Where do you find the ideas and inspirations when writing songs?

Mainly, from my life and my diary – my journals.  Everything - pretty much on this record is super personal and stuff that I’ve gone through.  I always feel like if it touches me or strikes a chord in me, it’ll speak to someone else.

What goals have you accomplished and what do you still hope to accomplish with your music career?

Goodness!  I think… well, I won the ACM Top New Female Vocalist award in 2003 and that was huge.  I got to sing on the Grand Ole Opry which was a dream since I was a little girl.  I’ve gotten to sing on big, major tours with Kenny Chesney and George Strait in front of huge amphitheaters and sold out crowds.  I still think back, and think that that was so incredible that I got to do that.  And things that I want to achieve – I’m really excited about where I am right now in my life because I’m doing everything that I’ve always wanted to do.  I’m a mom; I’m making records and I’m still singing and making music.  I kind of like where I am in my life right now.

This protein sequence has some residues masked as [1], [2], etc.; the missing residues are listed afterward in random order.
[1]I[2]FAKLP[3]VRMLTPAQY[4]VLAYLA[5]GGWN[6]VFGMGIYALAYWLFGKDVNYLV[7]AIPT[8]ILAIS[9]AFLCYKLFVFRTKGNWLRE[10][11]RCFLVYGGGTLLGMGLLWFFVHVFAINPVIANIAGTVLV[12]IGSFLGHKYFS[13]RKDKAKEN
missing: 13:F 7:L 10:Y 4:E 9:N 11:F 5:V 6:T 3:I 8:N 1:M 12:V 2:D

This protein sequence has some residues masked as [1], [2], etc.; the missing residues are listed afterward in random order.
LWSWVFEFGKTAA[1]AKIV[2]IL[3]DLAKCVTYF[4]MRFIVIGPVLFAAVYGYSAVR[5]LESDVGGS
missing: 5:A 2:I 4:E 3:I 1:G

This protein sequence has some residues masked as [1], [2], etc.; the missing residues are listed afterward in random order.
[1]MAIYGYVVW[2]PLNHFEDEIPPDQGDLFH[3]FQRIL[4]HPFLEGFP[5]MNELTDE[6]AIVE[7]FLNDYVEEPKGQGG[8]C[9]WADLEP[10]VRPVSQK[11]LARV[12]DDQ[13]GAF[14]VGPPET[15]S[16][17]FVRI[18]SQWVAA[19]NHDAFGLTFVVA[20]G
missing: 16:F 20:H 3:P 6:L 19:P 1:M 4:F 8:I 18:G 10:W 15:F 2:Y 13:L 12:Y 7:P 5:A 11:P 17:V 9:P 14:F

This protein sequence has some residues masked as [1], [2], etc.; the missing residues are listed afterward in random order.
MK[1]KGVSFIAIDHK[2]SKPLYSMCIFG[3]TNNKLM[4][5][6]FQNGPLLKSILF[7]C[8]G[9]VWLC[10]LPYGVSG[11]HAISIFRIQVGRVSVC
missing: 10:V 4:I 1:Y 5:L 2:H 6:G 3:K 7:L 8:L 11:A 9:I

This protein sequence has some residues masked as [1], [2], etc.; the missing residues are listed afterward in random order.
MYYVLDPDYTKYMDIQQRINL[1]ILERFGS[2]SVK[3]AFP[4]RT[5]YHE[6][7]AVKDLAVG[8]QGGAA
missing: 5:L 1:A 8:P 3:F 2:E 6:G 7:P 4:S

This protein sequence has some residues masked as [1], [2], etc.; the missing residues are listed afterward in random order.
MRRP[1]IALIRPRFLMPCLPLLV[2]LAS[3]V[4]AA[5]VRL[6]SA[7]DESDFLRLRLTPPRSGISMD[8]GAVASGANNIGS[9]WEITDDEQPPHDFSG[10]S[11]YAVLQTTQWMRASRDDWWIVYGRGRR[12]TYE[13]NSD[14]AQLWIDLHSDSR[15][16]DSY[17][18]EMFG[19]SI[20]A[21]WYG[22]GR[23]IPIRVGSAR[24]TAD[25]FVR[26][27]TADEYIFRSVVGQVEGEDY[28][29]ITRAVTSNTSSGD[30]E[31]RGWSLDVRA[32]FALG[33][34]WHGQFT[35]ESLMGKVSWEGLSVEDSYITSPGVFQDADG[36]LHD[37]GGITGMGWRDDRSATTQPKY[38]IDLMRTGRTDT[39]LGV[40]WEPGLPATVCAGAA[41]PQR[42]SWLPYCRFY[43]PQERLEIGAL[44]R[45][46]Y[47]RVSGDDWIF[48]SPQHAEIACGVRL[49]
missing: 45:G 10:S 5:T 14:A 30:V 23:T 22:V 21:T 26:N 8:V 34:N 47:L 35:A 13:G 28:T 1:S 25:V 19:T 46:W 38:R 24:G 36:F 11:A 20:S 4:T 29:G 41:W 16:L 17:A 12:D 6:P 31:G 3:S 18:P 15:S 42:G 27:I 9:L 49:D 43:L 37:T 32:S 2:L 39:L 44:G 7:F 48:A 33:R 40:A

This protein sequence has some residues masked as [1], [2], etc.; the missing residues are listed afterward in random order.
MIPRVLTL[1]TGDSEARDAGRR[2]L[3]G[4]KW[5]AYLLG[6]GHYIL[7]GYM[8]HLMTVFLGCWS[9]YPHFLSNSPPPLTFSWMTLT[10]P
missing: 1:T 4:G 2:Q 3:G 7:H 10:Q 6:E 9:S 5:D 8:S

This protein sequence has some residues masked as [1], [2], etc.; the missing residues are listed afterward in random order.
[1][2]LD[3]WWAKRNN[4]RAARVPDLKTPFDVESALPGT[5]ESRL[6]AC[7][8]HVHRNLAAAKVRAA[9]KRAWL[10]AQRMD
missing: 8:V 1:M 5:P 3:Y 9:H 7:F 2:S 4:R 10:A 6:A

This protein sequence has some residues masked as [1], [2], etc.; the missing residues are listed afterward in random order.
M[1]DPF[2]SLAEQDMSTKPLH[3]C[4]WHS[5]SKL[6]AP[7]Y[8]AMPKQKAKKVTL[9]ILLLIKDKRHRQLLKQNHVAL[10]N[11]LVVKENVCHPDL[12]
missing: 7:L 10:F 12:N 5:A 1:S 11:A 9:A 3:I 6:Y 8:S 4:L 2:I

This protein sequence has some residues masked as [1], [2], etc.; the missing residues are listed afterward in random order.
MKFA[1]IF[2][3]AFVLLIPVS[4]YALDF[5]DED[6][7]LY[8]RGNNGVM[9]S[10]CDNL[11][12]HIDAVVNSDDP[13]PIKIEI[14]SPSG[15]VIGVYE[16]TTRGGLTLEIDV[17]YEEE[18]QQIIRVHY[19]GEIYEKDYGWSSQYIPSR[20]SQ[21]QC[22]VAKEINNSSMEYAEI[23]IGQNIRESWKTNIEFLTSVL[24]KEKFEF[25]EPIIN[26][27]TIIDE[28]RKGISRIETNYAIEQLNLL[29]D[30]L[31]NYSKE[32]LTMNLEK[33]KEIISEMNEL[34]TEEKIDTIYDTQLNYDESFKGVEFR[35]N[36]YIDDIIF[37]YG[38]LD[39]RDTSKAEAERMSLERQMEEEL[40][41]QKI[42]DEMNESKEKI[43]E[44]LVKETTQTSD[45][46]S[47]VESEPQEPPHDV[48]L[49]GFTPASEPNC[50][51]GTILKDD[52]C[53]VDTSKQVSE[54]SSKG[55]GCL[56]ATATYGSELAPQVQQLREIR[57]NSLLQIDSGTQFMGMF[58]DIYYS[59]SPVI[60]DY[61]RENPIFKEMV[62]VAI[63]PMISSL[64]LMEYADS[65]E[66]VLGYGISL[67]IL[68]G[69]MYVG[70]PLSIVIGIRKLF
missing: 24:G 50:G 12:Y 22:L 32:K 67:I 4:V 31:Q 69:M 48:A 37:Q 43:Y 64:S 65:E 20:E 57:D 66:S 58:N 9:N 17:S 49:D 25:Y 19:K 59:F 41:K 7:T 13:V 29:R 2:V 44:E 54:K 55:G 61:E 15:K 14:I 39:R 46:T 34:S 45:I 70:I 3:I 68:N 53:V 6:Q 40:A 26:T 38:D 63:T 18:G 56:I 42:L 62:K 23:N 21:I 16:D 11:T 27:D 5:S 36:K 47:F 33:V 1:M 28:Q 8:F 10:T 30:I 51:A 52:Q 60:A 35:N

If you could collaborate with anyone musically, who would it be and why?

So many people!  That’s a toughy… I love Vince Gill.  I think he’s a beautiful, just soulful singer.  Also, well, Wynonna just cut one of my songs which I’m really, really excited about.  It’s going to be on her next record.  And, I think she’s going to just sing it so beautifully but I’ve always been a huge fan of hers as well.

What do you like about touring?  What do you dislike?

Touring: I dislike the travel as far as like not being home as much. That’s tough.  But, when I do that, I’ll just take my family with me (laughs!) And then, also, maybe just like having to wear shower shoes, you know.  (Because you never know where you’re going to shower! Laughs!)  But, what I love about touring… is I love meeting the fans.  And, I love talking to the fans and having that interaction.  That’s what’s cool to me – is to get to meet people who say ‘Oh my gosh your song – it means this to me..” or “this is what I went through and your song helped me with that.”  That’s exactly what it’s all about for me.